Home & Living

Cameo: Quida Chancey

We talk to the founder of Smalltimore Homes.

What is Smalltimore Homes and how did it start?
I started investing in Baltimore real estate in 2014. I was fixing and flipping homes, and I was very intentional in selling to first-time homeowners, because, to be honest, I wanted those homeowners to look like me. Over time, it morphed from investing in the city and building up black homeowners to addressing people who are experiencing homelessness, which is something that impacts our community in a big way because two out of three people experiencing homelessness in Baltimore are black. So Smalltimore Homes was founded in February 2018 because I decided to start an affordable housing nonprofit and that would provide tiny homes outfitted with sleeping bags, clothes, and other supplies to people experiencing homelessness.

Why microshelters?
I think transitioning out of homelessness starts with having an address and a place to rest your head. Because how do you think about anything else if you don’t know where you’re going to sleep at night? I plan to partner with groups that provide things like job training and education to attack each piece of the issue so that someone can start by living in one of these microshelters, get the resources they need, and then work up to finding a room for rent and acclimate themselves back into life.

What kinds of challenges has Smalltimore Homes faced so far?
Because of their wheels and size, our first three microshelter models are not legal dwellings in Baltimore. But through volunteer builds, donations, and grants from the community, we’re able to continue improving the design and having conversations about how this will help homelessness in the city. Within the year, I’d like to create at least three microshelter communities with anywhere from two to five of the shelters for people to visit and experience. By the end of that year, I plan to acquire a piece of land to build the final, allowable model that people will be staying in.

How does Baltimore compare to other cities that have started micro-shelter communities?
We’re unique compared to other cities that have these kinds of shelters because we have blight and vacant buildings. I hope to partner with an organization that’s breaking down these vacant homes, take what’s salvageable, and use those materials to create new tiny dwellings.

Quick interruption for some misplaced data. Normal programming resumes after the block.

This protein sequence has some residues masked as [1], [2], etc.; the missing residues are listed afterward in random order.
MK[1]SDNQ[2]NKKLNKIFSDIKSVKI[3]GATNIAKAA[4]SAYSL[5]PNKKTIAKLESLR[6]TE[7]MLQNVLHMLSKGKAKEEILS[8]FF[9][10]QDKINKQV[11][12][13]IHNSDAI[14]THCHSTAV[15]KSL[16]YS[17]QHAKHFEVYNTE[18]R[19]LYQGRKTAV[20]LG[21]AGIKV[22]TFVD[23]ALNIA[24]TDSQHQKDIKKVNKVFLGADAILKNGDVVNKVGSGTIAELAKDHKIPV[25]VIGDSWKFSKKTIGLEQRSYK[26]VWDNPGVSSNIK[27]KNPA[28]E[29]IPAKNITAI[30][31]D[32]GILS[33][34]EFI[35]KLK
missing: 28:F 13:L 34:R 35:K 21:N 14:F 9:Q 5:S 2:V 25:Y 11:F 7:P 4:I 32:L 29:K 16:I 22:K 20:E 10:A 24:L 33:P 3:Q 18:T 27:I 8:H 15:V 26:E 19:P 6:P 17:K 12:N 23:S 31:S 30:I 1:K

What kind of feedback have you received from potential tenants?
One volunteer brought a homeless woman he knew to one of our monthly builds. I gave her some supplies and I asked her for her feedback on the homes. I asked her if she would sleep in one, and she said yes because, at the time, she was sleeping standing up in a corner of the Lyric every night. So I asked if she would stop if she had one of the microshelters as an option, and, if not, what would she change about it. All she suggested was bigger windows. And I was like, “I can do that! Someone give me a saw!”

What are your long-term goals for Smalltimore Homes?
In three to five years, I want to have a permanent plot of land with at least 15 tiny homes for people who were experiencing homelessness. I want it to be temporary housing for them, no more than three years, which will give them time to get back on their feet, save some money, and, hopefully, find a place of their own. On the plot of land, I’d love to implement a vertical garden that tenants can contribute to. If we could have a whole city block with no blight and full of microshelters and sustainable living for people experiencing homelessness, that would be bliss.

Why do you think this idea will work?
I think it’ll work in Baltimore as long as we can address blight as part of this initiative. A lot of people have said, “How can you start something like this when there’s so many abandoned buildings in the city?” But people can’t move into those places. That’s the thing that I recognize is unique about doing this project in Baltimore—we can address both issues at the same time. Overall, I think if we can contribute to this growing ecosystem of people and programs working to help people transition into society then this city will be a much better place.